David Gratzer: What's been a surprise as you go from the idea to the reality?
Petal Abdool: I think the surprises for me, especially as I began to immerse myself into in the world of SIM, is that psychiatry is lagging behind. Usually, we've been leading the way in many things, especially like our EDI work raising awareness for mental health and how that aligns itself with medical issues so that MPA, the Medical Psychiatry Alliance, is an example of where we led the way. But with simulation the surgical specialties especially have long embraced simulation, and psychiatry has for a long time only utilized it in summative assessments, examinations using SP for interviews, and there's so much more that can be derived from the use of simulation. So, we've really been under utilizing it. Brian Hodges and Nancy McNaughton have published papers showing that there's a lot of opportunity. And our SIM Centre, myself, Dr. Ivan Silver, Latika Nirula, we also published a paper on the use of simulation in undergraduate psychiatry, a systematic review. So, we see that there is a huge dearth in the literature in terms of how simulation can benefit from an educational standpoint, from a formative standpoint. And I think we really have a lot of opportunity here to diversify and to expand. And luckily, we have the infrastructure. If you come to our grand rounds tomorrow [September 9, 2022] you'll get a tour of the Simulation Centre and see just how much we want to utilize that space for different things. Another surprise for me was the lack of engagement from a CPD perspective, you know, continuing professional development, and using simulation in that way. And that's something we're hoping to change with our code blue and code white training. So, we'll see.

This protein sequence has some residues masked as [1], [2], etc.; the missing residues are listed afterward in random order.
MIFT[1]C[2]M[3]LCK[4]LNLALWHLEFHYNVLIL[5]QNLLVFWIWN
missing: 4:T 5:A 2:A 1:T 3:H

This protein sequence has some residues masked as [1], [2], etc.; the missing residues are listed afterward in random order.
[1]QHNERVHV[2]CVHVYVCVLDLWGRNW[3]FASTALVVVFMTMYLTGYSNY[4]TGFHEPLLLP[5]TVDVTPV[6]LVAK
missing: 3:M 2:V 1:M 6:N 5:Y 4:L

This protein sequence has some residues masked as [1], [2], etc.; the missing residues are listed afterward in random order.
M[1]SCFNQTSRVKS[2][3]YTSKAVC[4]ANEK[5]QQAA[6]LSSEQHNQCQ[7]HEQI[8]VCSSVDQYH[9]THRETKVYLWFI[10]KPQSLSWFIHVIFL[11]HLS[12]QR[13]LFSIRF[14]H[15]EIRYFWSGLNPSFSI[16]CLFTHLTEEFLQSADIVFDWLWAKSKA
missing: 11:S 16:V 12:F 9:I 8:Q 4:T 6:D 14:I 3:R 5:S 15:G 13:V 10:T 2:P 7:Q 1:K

David Gratzer: Is there anything else you guys wanted to talk about – besides replacing me?
Petal Abdool: I don't see it as replacing you, though, David, because you are watching them do the interview, right? Right in real time. And you're there and the patient is safe from faux pas from, you know, any errors and the and the residents are safe because their supervisor’s filling out an EPA for them in real-time as they watch them interview this esoteric case that they would have never seen on your inpatient unit, although everything comes through your inpatient unit, so I don't know if that's fair. We can't replace teachers just yet.
David Gratzer: I won't retrain today!
I'd like to thank both of you for joining me in a thought-provoking conversation about today and tomorrow when we talk about education.
Petal Abdool: See you. Thanks, David.
Stephanie Sliekers: Awesome. Thanks. Bye now.
[Outro:] Quick Takes is a production of the Center for Addiction and Mental Health. You can find links to the relevant content mentioned in the show and accessible transcripts of all the episodes we produce online at porticonetwork.ca/web/podcasts. If you like what we’re doing here, please subscribe.
Until next time.